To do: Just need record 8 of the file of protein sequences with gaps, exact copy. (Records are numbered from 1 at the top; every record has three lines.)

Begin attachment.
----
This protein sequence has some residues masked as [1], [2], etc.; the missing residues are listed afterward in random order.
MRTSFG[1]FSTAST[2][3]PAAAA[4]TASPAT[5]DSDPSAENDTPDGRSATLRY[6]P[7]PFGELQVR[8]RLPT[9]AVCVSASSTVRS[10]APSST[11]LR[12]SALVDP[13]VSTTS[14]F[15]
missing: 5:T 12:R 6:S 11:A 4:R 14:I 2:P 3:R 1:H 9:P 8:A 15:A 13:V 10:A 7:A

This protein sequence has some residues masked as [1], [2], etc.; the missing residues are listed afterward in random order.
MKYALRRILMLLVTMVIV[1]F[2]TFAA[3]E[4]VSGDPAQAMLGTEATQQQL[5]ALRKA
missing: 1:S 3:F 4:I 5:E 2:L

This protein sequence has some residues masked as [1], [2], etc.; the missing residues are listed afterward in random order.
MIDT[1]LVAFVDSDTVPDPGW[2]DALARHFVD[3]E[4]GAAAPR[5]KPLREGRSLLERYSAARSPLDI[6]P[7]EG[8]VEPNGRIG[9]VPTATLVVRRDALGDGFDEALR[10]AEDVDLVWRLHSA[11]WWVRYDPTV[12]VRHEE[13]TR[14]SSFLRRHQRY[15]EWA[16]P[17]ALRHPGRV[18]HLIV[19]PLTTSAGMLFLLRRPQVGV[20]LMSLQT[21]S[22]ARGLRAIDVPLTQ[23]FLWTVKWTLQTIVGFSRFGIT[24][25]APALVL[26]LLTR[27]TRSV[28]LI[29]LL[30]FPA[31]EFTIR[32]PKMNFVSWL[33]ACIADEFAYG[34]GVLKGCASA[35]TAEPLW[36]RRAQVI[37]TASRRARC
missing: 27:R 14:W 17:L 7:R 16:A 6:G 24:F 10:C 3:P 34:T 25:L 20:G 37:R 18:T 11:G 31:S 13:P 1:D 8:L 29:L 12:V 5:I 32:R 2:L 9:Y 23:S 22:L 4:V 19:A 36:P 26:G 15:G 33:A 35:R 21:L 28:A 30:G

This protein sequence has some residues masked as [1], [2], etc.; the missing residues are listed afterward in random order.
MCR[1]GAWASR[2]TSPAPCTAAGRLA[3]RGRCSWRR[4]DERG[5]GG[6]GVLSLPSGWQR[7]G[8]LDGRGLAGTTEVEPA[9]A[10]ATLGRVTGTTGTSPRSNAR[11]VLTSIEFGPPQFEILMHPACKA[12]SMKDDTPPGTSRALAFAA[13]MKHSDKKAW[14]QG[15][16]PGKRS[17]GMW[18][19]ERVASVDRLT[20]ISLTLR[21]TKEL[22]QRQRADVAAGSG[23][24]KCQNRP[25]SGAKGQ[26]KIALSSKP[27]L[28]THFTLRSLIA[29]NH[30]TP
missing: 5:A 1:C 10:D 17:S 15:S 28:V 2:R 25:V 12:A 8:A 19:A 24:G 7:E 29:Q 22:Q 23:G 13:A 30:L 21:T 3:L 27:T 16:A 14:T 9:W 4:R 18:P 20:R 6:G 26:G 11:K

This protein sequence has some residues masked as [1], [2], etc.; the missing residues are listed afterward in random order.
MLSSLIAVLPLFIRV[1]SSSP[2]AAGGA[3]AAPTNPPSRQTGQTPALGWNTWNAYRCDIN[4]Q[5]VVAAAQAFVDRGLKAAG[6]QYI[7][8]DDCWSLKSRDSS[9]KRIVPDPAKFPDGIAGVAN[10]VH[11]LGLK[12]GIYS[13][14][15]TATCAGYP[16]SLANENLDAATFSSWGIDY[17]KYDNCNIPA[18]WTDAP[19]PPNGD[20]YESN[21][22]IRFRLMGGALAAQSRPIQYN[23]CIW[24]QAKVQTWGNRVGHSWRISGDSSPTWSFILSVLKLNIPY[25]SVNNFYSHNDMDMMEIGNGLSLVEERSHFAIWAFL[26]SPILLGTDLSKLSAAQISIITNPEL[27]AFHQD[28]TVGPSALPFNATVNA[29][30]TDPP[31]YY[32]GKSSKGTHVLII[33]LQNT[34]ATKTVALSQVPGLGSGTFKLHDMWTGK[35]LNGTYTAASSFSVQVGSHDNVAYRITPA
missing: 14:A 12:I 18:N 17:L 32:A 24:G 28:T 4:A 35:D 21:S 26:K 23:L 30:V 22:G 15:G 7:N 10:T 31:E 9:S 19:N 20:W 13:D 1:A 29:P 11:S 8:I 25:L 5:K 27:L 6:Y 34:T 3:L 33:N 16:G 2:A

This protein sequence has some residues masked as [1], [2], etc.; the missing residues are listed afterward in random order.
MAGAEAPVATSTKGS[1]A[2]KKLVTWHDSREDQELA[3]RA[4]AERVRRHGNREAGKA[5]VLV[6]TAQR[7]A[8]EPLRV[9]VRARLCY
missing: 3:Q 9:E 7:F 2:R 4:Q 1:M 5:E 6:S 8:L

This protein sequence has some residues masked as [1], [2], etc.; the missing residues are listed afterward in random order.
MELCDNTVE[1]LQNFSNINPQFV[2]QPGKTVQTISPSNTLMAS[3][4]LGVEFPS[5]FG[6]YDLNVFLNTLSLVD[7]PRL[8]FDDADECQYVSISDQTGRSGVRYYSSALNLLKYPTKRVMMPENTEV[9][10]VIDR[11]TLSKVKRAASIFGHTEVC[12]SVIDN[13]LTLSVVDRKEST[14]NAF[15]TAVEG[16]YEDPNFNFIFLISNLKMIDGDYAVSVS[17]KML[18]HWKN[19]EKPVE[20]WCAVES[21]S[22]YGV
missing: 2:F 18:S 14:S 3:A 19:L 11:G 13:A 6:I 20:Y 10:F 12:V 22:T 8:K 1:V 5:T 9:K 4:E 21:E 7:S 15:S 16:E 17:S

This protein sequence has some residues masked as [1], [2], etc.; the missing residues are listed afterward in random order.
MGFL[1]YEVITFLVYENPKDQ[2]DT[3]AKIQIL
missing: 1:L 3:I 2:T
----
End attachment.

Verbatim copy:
This protein sequence has some residues masked as [1], [2], etc.; the missing residues are listed afterward in random order.
MGFL[1]YEVITFLVYENPKDQ[2]DT[3]AKIQIL
missing: 1:L 3:I 2:T